LGBTQIA+ is an inclusive term that includes people of all non-Cis genders and sexualities, such as Lesbian, Gay, Bisexual, Transgender, Questioning, Queer, Intersex, Asexual, and Pansexual. While each letter in LGBTQIA+ stands for a specific group of people, the term encompasses the entire spectrum of gender fluidity and sexual identities.
Term for women sexually and romantically oriented toward other women
Any person attracted to the same gender/Term for men sexually and romantically oriented toward other men
Those who are sexually and romantically attracted to both men and women
Term for someone who identifies as a different gender than what was assigned on their birth certificate
When a person is exploring their sexuality, gender identity and gender expression
An inclusive term or as a unique celebration of not moulding to heteronormative social norms
Used for individuals who don’t fit into specific gender norms of woman or man; can also be used for those with reproductive anatomy that isn’t biologically typical
Used for those who don’t feel sexual attraction to either sex, or that don’t feel romantic attraction in the typical way
The plus sign at the end of LGBTQIA+ can include members of other communities. Other identities included in the LGBTQIA+ are::
How to be a good ally
An ally is someone who chooses to act in ways that help support the LGBTQIA+ community, regardless of their own identity or beliefs. For those that are unfamiliar with the LGBTQIA+ community, it can be challenging to know how to be a positive source of support for someone in the community who you are close to, or even how to use appropriate language or terms.
It is important to recognise and appreciate that LGBTQIA+ people have fundamentally different experiences than their straight and cisgender (someone whose sense of identity and gender corresponds with their birth sex) counterparts who are not exposed to the same forms of discrimination as sexual and gender minorities. It is important to remember that you can still offer support to someone who has had vastly different experiences, as long as you recognise that those differences exist.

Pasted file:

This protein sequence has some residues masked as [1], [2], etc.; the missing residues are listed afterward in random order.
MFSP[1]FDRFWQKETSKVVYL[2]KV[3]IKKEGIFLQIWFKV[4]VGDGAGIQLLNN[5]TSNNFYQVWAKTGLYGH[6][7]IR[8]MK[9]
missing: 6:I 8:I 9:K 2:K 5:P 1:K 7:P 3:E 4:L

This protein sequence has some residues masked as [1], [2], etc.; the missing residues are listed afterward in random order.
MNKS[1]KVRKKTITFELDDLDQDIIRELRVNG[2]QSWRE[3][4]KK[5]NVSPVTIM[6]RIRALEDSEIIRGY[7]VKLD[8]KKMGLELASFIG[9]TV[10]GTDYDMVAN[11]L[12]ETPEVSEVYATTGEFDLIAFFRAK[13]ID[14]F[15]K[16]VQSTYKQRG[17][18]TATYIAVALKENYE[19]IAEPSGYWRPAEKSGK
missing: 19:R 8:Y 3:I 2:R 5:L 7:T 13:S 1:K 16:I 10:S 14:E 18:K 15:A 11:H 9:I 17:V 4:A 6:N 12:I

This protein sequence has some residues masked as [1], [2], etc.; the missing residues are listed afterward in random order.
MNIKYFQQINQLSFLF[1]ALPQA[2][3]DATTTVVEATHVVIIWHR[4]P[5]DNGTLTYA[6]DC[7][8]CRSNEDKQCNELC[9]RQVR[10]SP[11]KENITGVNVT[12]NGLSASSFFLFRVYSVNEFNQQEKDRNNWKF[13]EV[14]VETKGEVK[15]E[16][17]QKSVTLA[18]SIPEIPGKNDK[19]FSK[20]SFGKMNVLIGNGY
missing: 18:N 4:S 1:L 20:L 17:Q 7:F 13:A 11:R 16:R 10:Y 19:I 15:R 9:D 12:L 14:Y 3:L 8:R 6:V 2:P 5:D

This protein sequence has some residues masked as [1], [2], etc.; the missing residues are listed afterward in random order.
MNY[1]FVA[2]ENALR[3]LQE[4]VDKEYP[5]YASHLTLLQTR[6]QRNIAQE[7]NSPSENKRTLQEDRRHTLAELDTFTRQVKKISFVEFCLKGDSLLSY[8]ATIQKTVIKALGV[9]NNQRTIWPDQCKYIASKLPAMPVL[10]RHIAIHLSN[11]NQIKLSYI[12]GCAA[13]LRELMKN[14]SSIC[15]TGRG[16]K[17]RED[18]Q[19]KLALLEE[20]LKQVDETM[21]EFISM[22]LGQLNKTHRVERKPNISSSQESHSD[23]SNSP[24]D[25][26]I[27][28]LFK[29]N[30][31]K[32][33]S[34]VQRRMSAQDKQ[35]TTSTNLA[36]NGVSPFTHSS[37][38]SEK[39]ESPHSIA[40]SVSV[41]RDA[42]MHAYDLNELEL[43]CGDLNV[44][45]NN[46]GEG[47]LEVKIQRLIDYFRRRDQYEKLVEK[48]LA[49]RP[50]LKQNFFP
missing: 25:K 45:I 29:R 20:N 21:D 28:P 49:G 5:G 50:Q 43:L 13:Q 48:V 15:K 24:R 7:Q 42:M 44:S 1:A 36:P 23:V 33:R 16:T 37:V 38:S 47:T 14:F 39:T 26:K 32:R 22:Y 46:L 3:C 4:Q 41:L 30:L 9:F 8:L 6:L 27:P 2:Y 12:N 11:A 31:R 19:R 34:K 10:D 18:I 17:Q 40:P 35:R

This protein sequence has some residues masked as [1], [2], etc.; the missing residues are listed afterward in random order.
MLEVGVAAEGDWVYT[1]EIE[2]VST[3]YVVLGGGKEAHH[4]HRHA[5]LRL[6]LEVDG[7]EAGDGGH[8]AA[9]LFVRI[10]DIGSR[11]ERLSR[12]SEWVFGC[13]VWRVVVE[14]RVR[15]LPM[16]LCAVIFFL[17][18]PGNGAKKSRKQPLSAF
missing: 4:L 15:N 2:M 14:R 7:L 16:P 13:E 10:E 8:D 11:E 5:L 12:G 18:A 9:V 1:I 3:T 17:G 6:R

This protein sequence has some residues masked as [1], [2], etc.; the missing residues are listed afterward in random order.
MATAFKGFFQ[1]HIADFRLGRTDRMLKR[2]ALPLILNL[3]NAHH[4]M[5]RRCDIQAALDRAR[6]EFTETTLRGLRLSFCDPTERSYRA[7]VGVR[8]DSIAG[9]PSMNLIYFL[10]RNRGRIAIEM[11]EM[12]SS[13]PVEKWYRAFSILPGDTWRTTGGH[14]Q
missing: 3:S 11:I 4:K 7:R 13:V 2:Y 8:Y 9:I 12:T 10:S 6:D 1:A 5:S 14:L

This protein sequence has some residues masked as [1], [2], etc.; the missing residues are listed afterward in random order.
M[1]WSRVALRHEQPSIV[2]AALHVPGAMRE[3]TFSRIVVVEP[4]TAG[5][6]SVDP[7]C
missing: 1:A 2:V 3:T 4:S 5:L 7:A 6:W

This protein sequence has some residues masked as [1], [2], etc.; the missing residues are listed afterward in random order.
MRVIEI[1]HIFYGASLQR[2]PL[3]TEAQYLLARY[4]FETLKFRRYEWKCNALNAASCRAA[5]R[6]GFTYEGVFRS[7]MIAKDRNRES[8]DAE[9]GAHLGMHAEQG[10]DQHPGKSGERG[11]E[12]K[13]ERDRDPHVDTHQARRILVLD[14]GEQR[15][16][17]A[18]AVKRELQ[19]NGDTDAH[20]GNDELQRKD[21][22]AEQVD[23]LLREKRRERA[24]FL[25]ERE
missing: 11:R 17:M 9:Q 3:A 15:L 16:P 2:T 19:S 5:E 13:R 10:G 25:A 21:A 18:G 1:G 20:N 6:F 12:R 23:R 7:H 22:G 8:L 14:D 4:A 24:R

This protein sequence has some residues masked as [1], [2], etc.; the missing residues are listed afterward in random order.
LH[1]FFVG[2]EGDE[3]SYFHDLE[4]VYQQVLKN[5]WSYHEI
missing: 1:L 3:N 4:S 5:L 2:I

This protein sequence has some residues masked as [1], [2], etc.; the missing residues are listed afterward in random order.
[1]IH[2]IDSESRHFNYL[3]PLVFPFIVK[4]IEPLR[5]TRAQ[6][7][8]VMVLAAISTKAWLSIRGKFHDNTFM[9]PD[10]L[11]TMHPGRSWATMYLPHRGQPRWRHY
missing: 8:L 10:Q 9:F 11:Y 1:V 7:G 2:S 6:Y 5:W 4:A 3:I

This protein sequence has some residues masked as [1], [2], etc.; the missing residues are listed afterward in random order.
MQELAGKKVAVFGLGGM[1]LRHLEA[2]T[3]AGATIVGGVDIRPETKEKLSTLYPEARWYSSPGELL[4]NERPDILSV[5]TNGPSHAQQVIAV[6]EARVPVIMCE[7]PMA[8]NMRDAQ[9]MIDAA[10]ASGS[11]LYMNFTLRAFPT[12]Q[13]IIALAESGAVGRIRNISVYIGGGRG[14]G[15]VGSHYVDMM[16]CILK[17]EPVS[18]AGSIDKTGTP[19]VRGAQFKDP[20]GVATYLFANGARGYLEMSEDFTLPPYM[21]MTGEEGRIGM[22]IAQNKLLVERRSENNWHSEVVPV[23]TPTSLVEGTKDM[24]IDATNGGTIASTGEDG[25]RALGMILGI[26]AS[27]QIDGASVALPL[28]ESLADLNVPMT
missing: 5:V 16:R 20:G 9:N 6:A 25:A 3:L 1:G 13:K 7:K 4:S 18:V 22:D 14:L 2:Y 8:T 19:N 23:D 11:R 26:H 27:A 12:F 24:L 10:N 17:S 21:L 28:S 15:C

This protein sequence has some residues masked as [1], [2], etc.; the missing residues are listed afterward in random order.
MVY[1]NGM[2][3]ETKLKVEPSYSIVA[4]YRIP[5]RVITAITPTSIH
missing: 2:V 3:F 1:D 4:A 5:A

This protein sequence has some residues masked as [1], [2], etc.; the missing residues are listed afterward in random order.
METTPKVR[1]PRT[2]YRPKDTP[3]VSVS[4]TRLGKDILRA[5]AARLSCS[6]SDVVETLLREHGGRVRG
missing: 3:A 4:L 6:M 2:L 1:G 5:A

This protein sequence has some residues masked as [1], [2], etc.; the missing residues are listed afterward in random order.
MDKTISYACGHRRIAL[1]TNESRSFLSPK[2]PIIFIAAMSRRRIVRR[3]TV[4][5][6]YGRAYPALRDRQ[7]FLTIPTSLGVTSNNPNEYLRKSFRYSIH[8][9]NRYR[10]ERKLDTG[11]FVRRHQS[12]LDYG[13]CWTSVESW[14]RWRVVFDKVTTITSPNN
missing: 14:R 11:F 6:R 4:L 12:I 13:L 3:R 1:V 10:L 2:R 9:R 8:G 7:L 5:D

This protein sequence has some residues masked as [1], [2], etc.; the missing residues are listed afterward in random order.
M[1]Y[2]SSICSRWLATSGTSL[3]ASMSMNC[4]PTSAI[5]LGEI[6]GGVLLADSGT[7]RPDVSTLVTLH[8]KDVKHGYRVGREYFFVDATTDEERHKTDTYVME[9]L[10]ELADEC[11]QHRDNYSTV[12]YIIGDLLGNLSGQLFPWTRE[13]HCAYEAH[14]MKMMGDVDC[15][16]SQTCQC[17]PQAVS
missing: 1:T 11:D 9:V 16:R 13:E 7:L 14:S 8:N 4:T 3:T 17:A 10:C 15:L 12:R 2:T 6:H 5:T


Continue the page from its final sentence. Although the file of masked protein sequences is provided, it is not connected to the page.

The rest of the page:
If there are LGBTQIA+ people in your life that you want to support, here are a few useful tips for making sure you are acting as an ally
Listen with an open mind
Mental health service run by and for LGBTQIA+ people. Online support is open weekdays 17:30-19:30 and weekends 14:00-16:00 for mental health support and information.
Helpline: 01273 234839
SwitchboardThe longest-running helpline for LGBTQ+ people that provides support through phone, email, and instant messaging.
Helpline: 0300 330 0630
LGBT Foundation is based in Manchester but offers country-wide support to LGBTQ+ people through its helpline. Open weekdays 9am-9pm.
Helpline: 0345 3 30 30 30
Emotional and mental health support helpline for anyone identifying as transgender, non-binary, genderfluid. They also support family members, friends, colleagues and carers. Helpline opens Mondays and Fridays 8pm-midnight.
Helpline: 0300 330 5468
Family and individual support for gender diverse and transgender children and young people. Helpline is open weekdays 9am-9pm.
Helpline: 0808 801 0400
Brighton and Hove Switchboard
Charity for LGBTQ people looking for community, support or information. Helpline open evenings except Tuesdays and Saturdays.
Helpline: 01273 204050